In its statement, the IOC listed its decisions and what they meant to those athletes wishing to participate and the workload now given to the worldwide sports federations, saying it would not accept the entry of any Russian athlete that could not meet a list of conditions.
The 28 federations have just 12 days to carry out tests, however, with the Games commencing on 5 August.
"Disappointingly, in response to the most important moment for clean athletes and the integrity of the Olympic Games, the IOC has refused to take decisive leadership", said Travis T Tygart, the chief executive of USADA, the American anti-doping body.
The board delayed a decision last Monday, saying it needed to look at legal options, but the path to a blanket ban appeared to open up on Thursday when the Court of Arbitration for Sport (CAS) upheld the International Association of Athletics Federations' ban on Russia's track and field team.
Calls for a complete ban on Russian Federation intensified after Richard McLaren, a Canadian lawyer commissioned by Wada, issued a report accusing Russia's sports ministry of overseeing a vast doping programme of its Olympic athletes.
The IOC statement also confirmed that Yuliya Stepanova had been barred from the Games despite the athlete blowing the whistle on the Russian doping programme.
The IP report released by WADA on Monday confirmed previous allegations Russian Federation was running an organized doping regime.
It also ordered the immediate re-testing of all Russian athletes from the Sochi Olympics.
The ruling apparently failed to influence the decision on whether the entire Russian Olympic team should be banned from the games. "I'm sure the majority of our team will comply".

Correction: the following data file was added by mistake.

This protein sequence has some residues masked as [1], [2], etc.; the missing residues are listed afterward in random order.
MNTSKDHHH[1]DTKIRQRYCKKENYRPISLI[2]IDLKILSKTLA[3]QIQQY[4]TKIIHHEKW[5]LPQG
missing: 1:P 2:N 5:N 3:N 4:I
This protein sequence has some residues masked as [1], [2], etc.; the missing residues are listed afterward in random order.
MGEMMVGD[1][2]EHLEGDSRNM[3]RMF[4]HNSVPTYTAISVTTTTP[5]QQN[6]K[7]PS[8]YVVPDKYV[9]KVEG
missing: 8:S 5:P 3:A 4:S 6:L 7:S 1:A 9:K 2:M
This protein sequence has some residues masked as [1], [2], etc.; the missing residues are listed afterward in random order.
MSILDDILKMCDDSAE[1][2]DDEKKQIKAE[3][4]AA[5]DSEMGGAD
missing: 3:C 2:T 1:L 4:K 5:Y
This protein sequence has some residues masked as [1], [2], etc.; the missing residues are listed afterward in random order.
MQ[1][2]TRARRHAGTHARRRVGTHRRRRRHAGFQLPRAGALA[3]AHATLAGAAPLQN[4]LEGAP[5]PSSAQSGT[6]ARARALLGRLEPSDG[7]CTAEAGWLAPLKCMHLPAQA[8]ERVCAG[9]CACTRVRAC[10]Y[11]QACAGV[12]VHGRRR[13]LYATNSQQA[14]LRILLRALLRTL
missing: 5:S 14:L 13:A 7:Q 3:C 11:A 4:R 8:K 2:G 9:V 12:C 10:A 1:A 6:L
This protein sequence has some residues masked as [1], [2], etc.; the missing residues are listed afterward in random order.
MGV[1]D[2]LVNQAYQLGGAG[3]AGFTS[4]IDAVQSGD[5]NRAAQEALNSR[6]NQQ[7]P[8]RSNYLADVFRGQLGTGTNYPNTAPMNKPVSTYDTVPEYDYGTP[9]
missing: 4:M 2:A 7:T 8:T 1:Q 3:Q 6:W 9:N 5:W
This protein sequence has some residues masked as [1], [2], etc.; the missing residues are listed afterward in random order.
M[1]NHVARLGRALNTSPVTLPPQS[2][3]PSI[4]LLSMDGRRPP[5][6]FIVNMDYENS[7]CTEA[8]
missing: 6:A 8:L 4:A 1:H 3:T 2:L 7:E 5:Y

"The entry of any Russian athlete utlimately accepted by the International Olympic Committee will be subject to a rigorous additinoal out-of-competition testing programme in coordination with the relevant IF and WADA".
After the report was published, the International Olympic Committee announced that it was opening disciplinary discussions for both Russian officials and athletes.
However, her hopes have been dashed by the IOC's Ethics Commission, which highlighted the fact that she had been implicated in the doping process herself.
The decision could mean that there are inconsistencies in decision-making, the Guardian argued, because organizations such as the International Weightlifting Federation would probably ban all Russian athletes due to high numbers of positive tests.
Russian Federation has been under intense scrutiny since late previous year when a World Anti-Doping Agency, or WADA, report alleged organized doping among athletes, coaches and officials in the sport of track and field.
The decision for the International Olympic Committee is loaded with geopolitical ramifications.
The IOC said 800-meter Yulia Stepanova, who along with her husband provided evidence of widespread doping in Russian track and field, could not race in Rio because she once served a doping ban.
The IOC had said it would seek a balance between "collective punishment" and "individual justice".
The IAAF had also granted "neutral athlete" status to Florida-based long jumper Darya Klishina.
IOC president Thomas Bach said: "We have set the bar to the limit by establishing a number of very strict criteria which every Russian athlete will have to fulfil if he or she wants to participate in the Olympic Games Rio 2016".